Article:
Telephone: +886-2-23123456 Ext. 7307 Fax: +886-2-23317624
Received: February 6, 2004
Revised: March 17, 2004
Accepted: March 24, 2004
Published online: December 15, 2004

Abstract

AIM: Attaining hepatitis B e antigen (HBeAg) seroconversion during lamivudine treatment is associated with fewer relapses in HBeAg-positive patients. In HBeAg-negative patients, predictors for post-treatment relapse remain largely unknown. We therefore studied whether end-of-treatment virologic response correlated with relapse after lamivudine treatment.

METHODS: We prospectively analyzed 12 HBeAg-negative patients and 14 HBeAg-positive patients with chronic hepatitis B, who received at least 9 mo of lamivudine treatment and were followed up for 12 mo post-treatment. Relapse of hepatitis B activity was defined by an elevation of serum ALT level above twice the upper limit of normal as well as reappearance of serum HBV DNA by the branched DNA assay or HBeAg during the follow-up period. The serum viral loads during and at the end of treatment were further determined by a quantitative real-time polymerase chain reaction assay.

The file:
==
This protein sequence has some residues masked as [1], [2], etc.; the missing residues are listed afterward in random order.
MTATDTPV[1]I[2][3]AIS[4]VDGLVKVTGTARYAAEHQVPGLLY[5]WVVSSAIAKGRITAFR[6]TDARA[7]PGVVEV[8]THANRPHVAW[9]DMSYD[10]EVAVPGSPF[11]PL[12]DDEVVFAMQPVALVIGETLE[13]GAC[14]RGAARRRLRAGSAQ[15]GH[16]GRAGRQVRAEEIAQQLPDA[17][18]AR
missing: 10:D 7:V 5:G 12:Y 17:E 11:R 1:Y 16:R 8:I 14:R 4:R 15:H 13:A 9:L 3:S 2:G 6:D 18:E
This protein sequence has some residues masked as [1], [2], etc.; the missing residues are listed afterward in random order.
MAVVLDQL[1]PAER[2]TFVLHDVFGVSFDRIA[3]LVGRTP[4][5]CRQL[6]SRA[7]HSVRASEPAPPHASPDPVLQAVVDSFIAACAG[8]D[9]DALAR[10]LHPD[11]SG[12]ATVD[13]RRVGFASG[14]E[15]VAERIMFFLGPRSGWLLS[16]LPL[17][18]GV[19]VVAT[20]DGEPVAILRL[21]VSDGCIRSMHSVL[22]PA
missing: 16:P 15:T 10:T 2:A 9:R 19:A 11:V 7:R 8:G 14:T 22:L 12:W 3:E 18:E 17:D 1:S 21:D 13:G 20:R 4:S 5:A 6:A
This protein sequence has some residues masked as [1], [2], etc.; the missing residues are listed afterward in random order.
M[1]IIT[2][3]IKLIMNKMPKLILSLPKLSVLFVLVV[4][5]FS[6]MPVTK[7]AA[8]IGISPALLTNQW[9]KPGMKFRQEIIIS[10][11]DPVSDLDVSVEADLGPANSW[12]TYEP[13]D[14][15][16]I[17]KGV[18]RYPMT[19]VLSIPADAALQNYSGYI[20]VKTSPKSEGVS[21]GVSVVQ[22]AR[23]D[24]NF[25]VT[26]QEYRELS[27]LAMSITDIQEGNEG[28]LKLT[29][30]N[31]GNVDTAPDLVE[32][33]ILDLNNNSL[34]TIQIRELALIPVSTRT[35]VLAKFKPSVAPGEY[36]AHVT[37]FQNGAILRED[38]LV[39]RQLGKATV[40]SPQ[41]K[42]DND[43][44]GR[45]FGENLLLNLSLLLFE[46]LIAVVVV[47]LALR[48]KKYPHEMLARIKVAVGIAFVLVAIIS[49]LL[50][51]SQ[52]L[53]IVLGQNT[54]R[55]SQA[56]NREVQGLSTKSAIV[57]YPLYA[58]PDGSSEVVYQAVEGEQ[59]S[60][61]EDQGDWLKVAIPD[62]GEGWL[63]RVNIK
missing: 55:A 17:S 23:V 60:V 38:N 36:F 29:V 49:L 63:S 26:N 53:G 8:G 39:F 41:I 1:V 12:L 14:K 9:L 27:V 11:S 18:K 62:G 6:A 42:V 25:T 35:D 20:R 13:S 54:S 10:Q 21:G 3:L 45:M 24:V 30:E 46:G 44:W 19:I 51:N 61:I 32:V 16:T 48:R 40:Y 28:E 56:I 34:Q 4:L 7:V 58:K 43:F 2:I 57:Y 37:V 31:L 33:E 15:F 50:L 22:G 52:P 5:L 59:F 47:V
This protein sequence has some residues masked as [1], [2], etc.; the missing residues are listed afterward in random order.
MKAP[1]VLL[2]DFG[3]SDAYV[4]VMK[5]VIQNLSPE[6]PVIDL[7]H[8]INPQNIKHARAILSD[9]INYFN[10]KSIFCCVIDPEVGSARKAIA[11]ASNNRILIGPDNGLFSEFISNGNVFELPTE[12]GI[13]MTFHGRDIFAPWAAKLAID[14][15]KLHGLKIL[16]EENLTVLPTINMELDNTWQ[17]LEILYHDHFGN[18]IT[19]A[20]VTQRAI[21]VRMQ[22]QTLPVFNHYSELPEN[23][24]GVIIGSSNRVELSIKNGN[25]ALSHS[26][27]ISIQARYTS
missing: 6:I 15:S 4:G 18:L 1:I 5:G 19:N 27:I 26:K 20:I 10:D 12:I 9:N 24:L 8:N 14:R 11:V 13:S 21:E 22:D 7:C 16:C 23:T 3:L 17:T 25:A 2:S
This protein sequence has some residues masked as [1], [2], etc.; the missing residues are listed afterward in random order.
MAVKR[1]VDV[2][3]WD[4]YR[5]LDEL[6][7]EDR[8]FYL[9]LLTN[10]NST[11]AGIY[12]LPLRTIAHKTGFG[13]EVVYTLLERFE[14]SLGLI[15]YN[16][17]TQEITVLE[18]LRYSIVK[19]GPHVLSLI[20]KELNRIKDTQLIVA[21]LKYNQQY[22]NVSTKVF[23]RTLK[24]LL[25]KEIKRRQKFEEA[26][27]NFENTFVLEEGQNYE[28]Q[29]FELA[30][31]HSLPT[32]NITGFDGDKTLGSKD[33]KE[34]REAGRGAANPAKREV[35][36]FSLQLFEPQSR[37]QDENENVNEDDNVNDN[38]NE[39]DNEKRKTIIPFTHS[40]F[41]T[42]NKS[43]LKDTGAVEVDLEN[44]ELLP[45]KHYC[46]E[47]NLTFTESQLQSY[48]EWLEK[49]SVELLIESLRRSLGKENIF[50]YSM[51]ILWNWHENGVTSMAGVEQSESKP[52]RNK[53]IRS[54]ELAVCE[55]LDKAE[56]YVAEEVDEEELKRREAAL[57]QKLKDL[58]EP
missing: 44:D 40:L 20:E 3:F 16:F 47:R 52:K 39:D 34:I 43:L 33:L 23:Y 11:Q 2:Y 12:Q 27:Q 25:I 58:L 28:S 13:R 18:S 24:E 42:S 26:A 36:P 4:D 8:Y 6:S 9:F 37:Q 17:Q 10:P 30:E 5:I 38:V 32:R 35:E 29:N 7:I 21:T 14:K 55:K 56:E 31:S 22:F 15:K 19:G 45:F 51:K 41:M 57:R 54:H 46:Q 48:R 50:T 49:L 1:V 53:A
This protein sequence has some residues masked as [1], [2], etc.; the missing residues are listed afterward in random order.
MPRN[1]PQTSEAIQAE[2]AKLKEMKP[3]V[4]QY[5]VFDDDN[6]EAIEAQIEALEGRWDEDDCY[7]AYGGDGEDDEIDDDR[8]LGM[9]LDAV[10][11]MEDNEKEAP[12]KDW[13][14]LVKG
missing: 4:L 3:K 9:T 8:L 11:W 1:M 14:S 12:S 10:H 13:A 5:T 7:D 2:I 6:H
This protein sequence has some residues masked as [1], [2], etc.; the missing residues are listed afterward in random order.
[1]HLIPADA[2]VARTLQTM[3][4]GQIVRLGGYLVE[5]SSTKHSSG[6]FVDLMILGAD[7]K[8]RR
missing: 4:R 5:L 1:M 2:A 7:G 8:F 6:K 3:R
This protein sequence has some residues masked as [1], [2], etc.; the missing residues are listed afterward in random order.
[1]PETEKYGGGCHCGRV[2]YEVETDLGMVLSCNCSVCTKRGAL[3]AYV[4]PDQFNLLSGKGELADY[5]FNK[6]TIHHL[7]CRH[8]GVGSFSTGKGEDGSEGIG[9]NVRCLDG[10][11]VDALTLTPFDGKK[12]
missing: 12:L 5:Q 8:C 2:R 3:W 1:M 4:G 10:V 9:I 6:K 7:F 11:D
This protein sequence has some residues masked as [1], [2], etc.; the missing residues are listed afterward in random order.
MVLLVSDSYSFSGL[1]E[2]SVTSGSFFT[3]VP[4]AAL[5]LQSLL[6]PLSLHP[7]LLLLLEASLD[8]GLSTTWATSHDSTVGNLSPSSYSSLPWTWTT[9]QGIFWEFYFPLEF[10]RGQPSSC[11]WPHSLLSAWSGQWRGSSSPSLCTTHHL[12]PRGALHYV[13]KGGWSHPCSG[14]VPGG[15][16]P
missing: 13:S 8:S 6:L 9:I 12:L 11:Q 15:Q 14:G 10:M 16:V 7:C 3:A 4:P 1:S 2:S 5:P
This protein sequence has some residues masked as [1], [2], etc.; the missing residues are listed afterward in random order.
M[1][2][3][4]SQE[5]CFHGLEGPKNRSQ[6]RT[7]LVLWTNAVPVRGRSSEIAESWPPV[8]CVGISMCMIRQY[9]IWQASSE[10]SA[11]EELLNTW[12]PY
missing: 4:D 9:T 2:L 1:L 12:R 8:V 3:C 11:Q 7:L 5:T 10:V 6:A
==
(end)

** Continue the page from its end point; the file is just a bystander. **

RESULTS: Relapse occurred in 6 (50.0%) HBeAg-negative patients within 12 mo post-treatment. Two relapsers had end-of-treatment serum viral load < 1000 copies/mL, the proportion was not significantly different from that in the 6 non-relapsers (33.3% vs 16.7%; P = 1.00). Hepatitis B virus (HBV) DNA levels did not correlate with post-treatment relapse in HBeAg-positive patients either. However, genotype C patients tended to have a lower relapse rate than genotype B patients (14.3% vs 57.9%, P = 0.08).